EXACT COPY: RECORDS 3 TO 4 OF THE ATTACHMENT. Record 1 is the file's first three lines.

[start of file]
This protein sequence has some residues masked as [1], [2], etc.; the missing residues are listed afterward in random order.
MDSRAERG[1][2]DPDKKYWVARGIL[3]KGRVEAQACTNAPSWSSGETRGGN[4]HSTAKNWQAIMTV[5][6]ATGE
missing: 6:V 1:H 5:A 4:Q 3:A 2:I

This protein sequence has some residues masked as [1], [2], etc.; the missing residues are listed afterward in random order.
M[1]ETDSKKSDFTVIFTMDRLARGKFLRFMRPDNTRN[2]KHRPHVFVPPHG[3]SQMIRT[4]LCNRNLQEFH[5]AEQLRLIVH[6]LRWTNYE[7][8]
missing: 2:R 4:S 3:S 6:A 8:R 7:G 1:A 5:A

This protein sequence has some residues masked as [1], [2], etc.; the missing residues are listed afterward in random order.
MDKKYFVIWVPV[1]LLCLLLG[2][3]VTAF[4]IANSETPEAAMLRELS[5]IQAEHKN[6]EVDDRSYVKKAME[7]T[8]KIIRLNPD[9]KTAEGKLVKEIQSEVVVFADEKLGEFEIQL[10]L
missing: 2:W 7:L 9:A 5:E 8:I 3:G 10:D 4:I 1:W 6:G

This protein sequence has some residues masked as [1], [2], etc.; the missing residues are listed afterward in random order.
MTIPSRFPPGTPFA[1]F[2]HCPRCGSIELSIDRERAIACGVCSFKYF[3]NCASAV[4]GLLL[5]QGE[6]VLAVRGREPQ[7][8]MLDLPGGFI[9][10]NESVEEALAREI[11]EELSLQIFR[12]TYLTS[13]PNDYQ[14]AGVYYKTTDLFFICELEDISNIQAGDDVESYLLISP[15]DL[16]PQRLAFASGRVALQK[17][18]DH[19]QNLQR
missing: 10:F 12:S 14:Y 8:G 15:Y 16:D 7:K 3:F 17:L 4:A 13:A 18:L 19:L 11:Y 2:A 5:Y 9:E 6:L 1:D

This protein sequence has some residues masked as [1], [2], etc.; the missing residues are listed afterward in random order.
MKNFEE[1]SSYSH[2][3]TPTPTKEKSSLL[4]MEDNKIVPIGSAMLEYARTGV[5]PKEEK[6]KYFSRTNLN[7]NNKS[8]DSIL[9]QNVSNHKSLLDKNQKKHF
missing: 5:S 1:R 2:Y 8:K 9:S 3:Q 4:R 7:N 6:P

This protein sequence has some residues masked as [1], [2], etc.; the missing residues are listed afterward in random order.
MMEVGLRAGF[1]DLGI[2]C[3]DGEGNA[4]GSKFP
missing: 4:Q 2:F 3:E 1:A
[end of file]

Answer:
This protein sequence has some residues masked as [1], [2], etc.; the missing residues are listed afterward in random order.
MDKKYFVIWVPV[1]LLCLLLG[2][3]VTAF[4]IANSETPEAAMLRELS[5]IQAEHKN[6]EVDDRSYVKKAME[7]T[8]KIIRLNPD[9]KTAEGKLVKEIQSEVVVFADEKLGEFEIQL[10]L
missing: 2:W 7:L 9:A 5:E 8:I 3:G 10:D 4:I 1:W 6:G

This protein sequence has some residues masked as [1], [2], etc.; the missing residues are listed afterward in random order.
MTIPSRFPPGTPFA[1]F[2]HCPRCGSIELSIDRERAIACGVCSFKYF[3]NCASAV[4]GLLL[5]QGE[6]VLAVRGREPQ[7][8]MLDLPGGFI[9][10]NESVEEALAREI[11]EELSLQIFR[12]TYLTS[13]PNDYQ[14]AGVYYKTTDLFFICELEDISNIQAGDDVESYLLISP[15]DL[16]PQRLAFASGRVALQK[17][18]DH[19]QNLQR
missing: 10:F 12:S 14:Y 8:G 15:Y 16:D 7:K 3:F 17:L 4:A 13:A 18:L 19:L 11:Y 2:A 5:Y 9:E 6:L 1:D